Of course we have to talk about Napoli style pizza in our guide on what to eat in Naples Italy. There is a Naples pizza “association.” The Associazione Verace Pizza Napoletana regulates the pizza industry, not only in Naples but worldwide.
They provide certification to pizzerias everywhere that want to be certified as Napoli genuine pizza (or Pizza Napoletana STG).
A Naples pizza oven is a wood-burning oven, with a traditional dome shape. The oven is heated to around 900F (485C). Each pizza is cooked for between 90 seconds and two minutes. It is between 30-35 cm in diameter, with a raised edge, and must be soft and elastic. But, it really comes down to the ingredients.
So what makes an authentic Naples style pizza? It starts with the dough, which is a mix of water, salt, yeast, and type 0 or type 00 flour. All ingredients must come from Campania, the region where Naples is located.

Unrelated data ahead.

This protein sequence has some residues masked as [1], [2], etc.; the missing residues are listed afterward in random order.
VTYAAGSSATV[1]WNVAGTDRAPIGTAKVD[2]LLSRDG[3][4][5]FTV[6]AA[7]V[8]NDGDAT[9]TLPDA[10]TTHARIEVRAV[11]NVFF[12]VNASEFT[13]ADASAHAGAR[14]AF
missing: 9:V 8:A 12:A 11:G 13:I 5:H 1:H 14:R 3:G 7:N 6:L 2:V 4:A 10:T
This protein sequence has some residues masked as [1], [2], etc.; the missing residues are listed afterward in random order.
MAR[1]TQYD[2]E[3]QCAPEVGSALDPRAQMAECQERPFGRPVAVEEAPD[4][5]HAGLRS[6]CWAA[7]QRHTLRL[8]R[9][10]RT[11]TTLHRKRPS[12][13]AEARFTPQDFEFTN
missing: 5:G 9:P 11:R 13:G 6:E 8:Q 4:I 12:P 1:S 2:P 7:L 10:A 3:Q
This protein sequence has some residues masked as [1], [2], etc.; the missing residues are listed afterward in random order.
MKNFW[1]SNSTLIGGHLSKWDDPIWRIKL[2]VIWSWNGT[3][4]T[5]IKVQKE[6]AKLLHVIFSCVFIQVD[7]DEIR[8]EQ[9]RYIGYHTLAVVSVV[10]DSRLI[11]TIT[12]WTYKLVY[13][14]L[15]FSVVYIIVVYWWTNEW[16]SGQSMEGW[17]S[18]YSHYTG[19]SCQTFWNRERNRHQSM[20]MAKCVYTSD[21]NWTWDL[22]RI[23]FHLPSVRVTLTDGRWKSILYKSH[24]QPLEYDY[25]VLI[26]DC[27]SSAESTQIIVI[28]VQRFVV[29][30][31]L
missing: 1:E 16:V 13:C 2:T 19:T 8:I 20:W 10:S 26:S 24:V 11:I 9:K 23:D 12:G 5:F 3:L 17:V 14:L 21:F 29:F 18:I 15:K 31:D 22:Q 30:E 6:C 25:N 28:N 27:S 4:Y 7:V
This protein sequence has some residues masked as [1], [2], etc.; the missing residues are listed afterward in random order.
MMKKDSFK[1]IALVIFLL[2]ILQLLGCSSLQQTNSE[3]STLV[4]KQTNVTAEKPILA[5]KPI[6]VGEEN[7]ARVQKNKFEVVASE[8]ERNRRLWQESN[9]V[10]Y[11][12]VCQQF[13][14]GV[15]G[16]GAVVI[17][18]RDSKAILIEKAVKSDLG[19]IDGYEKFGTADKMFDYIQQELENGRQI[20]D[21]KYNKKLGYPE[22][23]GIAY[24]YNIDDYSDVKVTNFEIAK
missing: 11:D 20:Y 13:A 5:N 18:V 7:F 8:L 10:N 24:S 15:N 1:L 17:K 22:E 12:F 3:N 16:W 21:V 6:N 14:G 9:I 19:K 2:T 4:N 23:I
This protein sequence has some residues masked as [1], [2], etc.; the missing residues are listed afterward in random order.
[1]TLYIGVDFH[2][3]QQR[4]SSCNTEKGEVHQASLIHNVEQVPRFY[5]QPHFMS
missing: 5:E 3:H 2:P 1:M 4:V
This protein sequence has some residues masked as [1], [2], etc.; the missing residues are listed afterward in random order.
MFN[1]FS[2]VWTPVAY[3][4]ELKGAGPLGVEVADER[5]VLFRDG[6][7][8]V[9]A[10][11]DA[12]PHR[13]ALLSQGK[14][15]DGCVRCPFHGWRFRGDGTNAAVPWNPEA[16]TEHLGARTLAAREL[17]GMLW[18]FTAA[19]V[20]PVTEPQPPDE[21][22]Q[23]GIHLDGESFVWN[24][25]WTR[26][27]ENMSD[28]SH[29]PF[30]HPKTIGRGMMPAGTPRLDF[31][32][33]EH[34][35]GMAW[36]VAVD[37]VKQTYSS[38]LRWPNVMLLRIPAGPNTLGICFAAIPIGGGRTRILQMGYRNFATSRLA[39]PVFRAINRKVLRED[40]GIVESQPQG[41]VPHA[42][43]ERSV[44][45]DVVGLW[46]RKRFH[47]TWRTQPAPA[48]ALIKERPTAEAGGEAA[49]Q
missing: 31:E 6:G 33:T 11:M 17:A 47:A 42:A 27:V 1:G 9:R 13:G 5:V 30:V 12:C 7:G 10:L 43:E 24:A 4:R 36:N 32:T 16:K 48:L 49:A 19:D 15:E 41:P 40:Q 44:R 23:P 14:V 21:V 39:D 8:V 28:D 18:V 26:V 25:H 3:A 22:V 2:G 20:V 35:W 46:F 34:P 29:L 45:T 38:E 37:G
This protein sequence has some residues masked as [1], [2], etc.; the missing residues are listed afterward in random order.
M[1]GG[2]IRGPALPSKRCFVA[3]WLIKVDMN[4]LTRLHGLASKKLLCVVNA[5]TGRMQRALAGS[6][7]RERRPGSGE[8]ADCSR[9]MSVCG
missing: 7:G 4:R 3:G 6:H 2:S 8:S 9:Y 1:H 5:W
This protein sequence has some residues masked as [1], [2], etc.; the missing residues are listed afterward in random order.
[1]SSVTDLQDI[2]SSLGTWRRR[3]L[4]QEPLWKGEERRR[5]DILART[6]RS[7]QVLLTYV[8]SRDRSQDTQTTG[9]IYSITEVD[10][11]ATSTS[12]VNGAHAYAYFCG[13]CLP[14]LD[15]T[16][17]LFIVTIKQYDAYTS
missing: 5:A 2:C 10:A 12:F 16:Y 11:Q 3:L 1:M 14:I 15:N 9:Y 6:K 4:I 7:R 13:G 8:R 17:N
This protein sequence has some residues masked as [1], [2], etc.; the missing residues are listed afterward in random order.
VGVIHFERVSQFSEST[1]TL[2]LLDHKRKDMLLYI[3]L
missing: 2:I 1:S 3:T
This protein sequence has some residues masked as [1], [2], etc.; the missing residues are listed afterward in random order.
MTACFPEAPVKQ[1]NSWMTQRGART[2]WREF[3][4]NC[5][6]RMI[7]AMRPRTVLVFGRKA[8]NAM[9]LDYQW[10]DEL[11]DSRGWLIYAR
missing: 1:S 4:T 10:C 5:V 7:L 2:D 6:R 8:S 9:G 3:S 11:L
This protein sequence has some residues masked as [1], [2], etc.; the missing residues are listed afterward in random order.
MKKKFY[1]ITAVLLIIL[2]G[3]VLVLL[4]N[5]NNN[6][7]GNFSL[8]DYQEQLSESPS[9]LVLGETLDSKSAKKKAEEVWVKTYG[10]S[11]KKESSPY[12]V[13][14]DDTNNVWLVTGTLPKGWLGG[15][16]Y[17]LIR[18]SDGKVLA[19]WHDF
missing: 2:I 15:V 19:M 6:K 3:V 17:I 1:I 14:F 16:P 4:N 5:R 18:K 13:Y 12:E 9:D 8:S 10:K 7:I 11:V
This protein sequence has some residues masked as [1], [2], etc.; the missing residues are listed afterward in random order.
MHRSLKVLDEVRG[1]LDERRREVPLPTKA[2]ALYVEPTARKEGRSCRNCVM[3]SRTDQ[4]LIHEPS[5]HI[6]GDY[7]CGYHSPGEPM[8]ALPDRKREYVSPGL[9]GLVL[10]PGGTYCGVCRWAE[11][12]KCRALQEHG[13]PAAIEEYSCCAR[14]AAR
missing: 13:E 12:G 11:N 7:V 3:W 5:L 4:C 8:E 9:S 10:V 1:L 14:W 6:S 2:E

There are several types of local tomatoes that are allowed, along with extra virgin olive oil, and either mozzarella or fior di latte cheese. They can also use fresh basil and oregano. That’s it. Obviously, pizzerias in Naples have gone beyond this in recent years. But, these are the basics.
Napoli Street Food – Friggitorie
Naples street food can be described in one word – fried. Whereas much of Italian dining in Italy focuses on long drawn out meals over multiple courses and wine, people in Italy take to the streets.
Street food in Naples focuses on pizza and all things fried. There are all sorts of friggitorie, the name of the shop that hawks of the fried foods. Order a cuppo, a cone of mixed fried foods. Some shops will offer combos “di terra” (from the land) or “di mare” (from the sea).
Crocche di Patate